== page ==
When Nick Contino starts to talk about cooking and Jewish food, he sounds excited. Add kids into the conversation, and he gets positively effusive.
After years as a camper, Contino wanted to join the staff at the URJ’s Camp Coleman. He checked out the available openings and decided to become the Jewish cooking specialist. What he found once he examined the camp’s cooking program was “an opportunity for things to be more interesting.” Although he says he did not have any cooking expertise or skills when he first got the job, Contino clearly had creativity and energy. By the time he left, five years later, he had designed an experiential, hands-on curriculum and had renovated the kitchen.
To see what Contino did with the cooking program, check out this video, in which he makes muhallabieh, a Middle Eastern milk pudding, or this one, featuring DIY matzah. Although Contino laughs when describing the videos, he is proud of them and what they represent—both in his approach to cooking and the ways he likes to energize kids to connect to Judaism.
Citing Le Cordon Bleu as his inspiration, he helped design a kitchen renovation that included portable induction burners, new pots and pans and electrical outlets hung from the ceiling for ease of use. While the average college-aged staffer might not be focused on how to improve a camp’s kitchen, it makes perfect sense as something that Contino would embrace. After all, Contino says that when he was little, just for fun, he used to read cookbooks.
Given Contino’s Camp Coleman experience, perhaps it is not surprising that he was attracted to Atlanta’s Jewish Kids Groups (JKG). He has been a bartender, worked at Sur La Table and been a math teacher, but it is at JKG that he says, “I found my calling.”
An independent nonprofit organization, JKG provides Jewish after-school, Sunday programs and “School’s Out Camp Days” to several hundred students at four locations. JKG describes itself as a “more than just a ridiculously cool Hebrew School.” Seeking to build Jewish identity, JKG values “active hands-on experiential learning” centered on Jewish themes and fostering connections to the Jewish community.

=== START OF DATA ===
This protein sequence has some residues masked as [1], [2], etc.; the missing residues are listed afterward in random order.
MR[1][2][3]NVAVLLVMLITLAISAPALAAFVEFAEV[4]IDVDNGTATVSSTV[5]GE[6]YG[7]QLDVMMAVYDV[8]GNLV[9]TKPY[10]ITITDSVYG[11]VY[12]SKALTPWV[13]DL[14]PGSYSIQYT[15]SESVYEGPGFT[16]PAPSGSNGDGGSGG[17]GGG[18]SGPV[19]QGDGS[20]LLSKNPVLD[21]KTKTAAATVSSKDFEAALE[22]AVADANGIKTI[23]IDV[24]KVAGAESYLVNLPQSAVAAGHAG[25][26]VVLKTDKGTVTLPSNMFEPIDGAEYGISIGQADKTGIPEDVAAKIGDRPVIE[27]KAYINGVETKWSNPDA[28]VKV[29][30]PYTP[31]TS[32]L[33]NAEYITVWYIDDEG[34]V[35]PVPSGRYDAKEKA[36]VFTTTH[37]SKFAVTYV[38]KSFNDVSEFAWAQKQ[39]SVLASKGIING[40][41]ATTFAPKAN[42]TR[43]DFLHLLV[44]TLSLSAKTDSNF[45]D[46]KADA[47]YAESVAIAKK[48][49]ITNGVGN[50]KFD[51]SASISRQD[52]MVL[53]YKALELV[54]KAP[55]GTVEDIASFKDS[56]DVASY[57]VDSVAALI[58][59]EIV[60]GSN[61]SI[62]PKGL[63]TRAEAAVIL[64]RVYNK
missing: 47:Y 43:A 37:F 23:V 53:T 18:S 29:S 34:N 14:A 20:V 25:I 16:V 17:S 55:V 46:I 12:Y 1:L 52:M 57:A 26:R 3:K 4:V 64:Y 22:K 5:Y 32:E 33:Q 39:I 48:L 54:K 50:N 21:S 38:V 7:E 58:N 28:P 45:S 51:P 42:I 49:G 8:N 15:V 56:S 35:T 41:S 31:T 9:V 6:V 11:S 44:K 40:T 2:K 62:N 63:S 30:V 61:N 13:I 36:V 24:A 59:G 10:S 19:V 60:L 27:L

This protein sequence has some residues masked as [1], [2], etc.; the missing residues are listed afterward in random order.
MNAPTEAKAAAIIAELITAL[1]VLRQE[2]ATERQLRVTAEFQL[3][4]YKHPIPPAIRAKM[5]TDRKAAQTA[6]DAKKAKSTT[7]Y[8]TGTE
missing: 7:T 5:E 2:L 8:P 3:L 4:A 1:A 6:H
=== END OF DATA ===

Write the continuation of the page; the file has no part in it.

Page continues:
When asked about JKG, Contino describes how well it serves the needs of young families, especially those who appreciate Judaism but who are currently unaffiliated. He notes that JKG welcomes families with diverse backgrounds and those whose students have special needs. He is not alone in appreciating those aspects of JKG’s mission. One parent, whose Israeli and African-American family moved to Atlanta from New York calls JKG her family’s “kibbutz” and says, “JKG honors our family’s mixed heritage while also giving Naomi [our daughter] a creative and substantial Jewish learning experience. Through songs, games, cooking and holidays, she is embracing Judaism in the most creative way possible.”
Contino began at JKG as a teacher, but was soon promoted to director of the afterschool program, which serves students in kindergarten through fifth grade, with most of the participants in first and second grades. JKG encourages mentoring among students in the afterschool program, preferring to allow students of different ages to participate in activities together, rather than separate them by age.
JKG picks up students at their various schools in teacher-driven minivans. The program includes Hebrew learning through activities in which the language is used, rather than traditional, direct language instruction. For example, the students might play Dungeons and Dragons in Hebrew or do yoga-style stretching directed in Hebrew. In addition to homework and playtime, students participate in activities of their choice. Contino points out with evident satisfaction that students always fill the cooking class to capacity.
Even with his managerial responsibilities, Contino still participates actively in the cooking aspects of the program. Almost every Friday, students make challah. They braid dough prepared ahead of time and teachers carefully wrap the unbaked loaves, delivering them to parents at pick-up time for baking at home. JKG also does its own Shabbat celebration with the students on Friday afternoons.
Contino hopes that the JKG Shabbat-centered activities encourage families to practice Shabbat in their own homes. His goal in teaching cooking and in the entire JKG experience is simple—he wants to help families embrace the Jewish side of their identity.
When asked what he most loves about his job, Contino tells me about Alec. He calls Alec is one of JKG’s “greatest fans.” Recently Alec proudly brought Nick a plate of Legos on which he had constructed food items and given them their (proper) Hebrew names. Although Contino and I are speaking by phone, I can almost see his ear-to-ear smile as he tells me that he is having “the time of my life” at JKG.
Top photo: JKG students with the challah they made for Shabbat. All photos courtesy of JKG.